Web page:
How do we first encounter an icon? Most of the time we don’t remember because it seems like they always were a part of our life. Your parents talked about them, they were always on TV or the radio. Their face was part of your sister’s bedroom wall. But I do remember my first encounter with Mel Brooks. As a child, my folks took us on vacation in Paris. No matter where we went in the City of Lights, posters for Mel Brooks’ Young Frankenstein were plastered along the Metro stations. I was too young to see the film. The was no way my parents were taking me to see it or Mel Brook’s Blazing Saddles. But Mel had become a conspiratorial comedy legend based on the poster. When I was finally old enough to see the film, it proved as good as the image.
The Incredible Mel Brooks: An Irresistible Collection of Unhinged Comedy can only be called the bonus features to man’s life. Over the course of 5 DVDs, every element of Mel Brooks is exhumed, exposed and examined. The only thing missing is a bedroom tape with him and Anne Bancroft. This will please anyone that complained about the lack of extras on Blu-rays of Mel’s movies. Mel gives the best stories about the various productions in a five-part series. What’s else is on the DVDs? Here’s a rundown of what constitutes the life of Mel Brooks:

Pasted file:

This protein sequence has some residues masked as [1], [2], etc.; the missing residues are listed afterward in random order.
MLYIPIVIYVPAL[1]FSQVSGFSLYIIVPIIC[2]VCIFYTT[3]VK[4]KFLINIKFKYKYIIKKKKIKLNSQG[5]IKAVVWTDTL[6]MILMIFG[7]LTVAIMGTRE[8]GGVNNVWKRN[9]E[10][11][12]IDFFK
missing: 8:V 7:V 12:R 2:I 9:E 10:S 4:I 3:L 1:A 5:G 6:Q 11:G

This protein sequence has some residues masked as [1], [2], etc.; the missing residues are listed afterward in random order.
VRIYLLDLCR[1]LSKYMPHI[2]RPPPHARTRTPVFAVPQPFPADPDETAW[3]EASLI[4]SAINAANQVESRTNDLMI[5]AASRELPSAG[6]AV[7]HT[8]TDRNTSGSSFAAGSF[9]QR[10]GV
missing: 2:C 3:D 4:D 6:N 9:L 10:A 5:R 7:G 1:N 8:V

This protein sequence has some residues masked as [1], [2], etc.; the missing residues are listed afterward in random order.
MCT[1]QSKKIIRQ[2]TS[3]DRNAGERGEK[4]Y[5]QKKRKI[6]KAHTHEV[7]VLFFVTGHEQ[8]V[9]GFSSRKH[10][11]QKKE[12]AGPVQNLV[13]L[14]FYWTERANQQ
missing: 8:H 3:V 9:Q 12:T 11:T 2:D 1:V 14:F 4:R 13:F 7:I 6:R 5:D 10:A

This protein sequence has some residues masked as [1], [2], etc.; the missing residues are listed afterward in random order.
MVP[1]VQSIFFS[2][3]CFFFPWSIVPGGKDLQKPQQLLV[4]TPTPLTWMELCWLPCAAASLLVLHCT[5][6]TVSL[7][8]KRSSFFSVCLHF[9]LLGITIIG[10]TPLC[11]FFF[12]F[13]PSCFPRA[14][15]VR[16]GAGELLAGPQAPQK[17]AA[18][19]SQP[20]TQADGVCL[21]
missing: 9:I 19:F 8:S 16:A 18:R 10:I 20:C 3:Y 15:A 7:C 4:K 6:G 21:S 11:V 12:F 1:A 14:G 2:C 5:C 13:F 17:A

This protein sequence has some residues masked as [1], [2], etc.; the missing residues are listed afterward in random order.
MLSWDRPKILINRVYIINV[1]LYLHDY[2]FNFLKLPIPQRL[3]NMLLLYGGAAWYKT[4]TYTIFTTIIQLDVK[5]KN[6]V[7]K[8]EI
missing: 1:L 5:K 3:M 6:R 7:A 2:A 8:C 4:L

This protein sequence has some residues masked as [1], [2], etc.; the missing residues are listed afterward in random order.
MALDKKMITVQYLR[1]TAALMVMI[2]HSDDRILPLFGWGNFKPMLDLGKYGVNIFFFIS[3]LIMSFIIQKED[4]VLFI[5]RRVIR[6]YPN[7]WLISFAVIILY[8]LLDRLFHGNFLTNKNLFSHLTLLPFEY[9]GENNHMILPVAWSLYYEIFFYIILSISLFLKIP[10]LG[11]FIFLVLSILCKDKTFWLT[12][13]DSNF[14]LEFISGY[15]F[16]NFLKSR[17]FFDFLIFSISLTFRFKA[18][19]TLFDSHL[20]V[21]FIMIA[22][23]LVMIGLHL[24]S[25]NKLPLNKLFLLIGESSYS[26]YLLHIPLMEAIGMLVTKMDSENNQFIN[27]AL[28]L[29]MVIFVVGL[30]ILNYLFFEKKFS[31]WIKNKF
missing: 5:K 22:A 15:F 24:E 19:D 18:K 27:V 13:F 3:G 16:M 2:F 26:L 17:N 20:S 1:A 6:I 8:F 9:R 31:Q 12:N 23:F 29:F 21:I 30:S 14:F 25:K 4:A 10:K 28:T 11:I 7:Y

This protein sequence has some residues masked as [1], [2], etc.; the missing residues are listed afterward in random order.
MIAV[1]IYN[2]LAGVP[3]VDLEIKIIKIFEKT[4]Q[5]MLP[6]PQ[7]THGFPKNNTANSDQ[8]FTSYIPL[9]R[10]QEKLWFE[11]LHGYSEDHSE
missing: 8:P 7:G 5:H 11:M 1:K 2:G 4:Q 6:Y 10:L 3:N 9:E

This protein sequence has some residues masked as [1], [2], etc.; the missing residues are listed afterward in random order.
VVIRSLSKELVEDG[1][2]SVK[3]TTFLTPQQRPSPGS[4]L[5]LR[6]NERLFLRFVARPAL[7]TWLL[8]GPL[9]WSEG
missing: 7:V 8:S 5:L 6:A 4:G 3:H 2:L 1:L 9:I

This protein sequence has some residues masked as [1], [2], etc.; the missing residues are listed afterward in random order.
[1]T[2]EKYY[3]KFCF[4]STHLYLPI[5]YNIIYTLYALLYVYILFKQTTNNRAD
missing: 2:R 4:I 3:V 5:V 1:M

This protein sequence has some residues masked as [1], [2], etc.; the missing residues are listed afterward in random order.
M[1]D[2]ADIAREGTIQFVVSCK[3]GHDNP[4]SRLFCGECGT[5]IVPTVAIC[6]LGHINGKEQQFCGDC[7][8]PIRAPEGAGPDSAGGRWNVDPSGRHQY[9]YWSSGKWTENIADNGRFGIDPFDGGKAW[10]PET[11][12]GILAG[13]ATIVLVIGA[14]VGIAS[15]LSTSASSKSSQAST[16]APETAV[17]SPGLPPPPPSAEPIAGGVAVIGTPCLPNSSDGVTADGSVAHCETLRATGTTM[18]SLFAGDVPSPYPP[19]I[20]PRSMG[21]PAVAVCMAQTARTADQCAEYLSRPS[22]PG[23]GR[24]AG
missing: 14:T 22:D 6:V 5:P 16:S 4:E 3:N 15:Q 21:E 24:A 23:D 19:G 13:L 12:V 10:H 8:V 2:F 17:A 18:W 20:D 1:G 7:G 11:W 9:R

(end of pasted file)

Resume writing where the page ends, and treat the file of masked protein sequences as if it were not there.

Hitler Rap (4:36) was made to promote To Be Or Not to Be. Mel satires the world’s most evil man who should have won a Vibe Award. The chessboard set reminds me of “One Night In Bangkok.” He revives a line or two from “Springtime for Hitler.”
Mel Brooks And Dick Cavett Together Again (56:20) is from their HBO special. The two old chat show pals reunite for a marathon conversation in front of a packed house. This aired way back in 2011. There’s nearly 13 minutes of cut footage from the evening as bonus.
Peeping Times (4:33) let’s Mel once more play Hitler. The face of evil hams it up for a home movie camera. He even sneaks in a whistle of “Springtime for Hitler.” This was from a David Frost TV series. More astounding is seeing a young James Cromwell (Babe).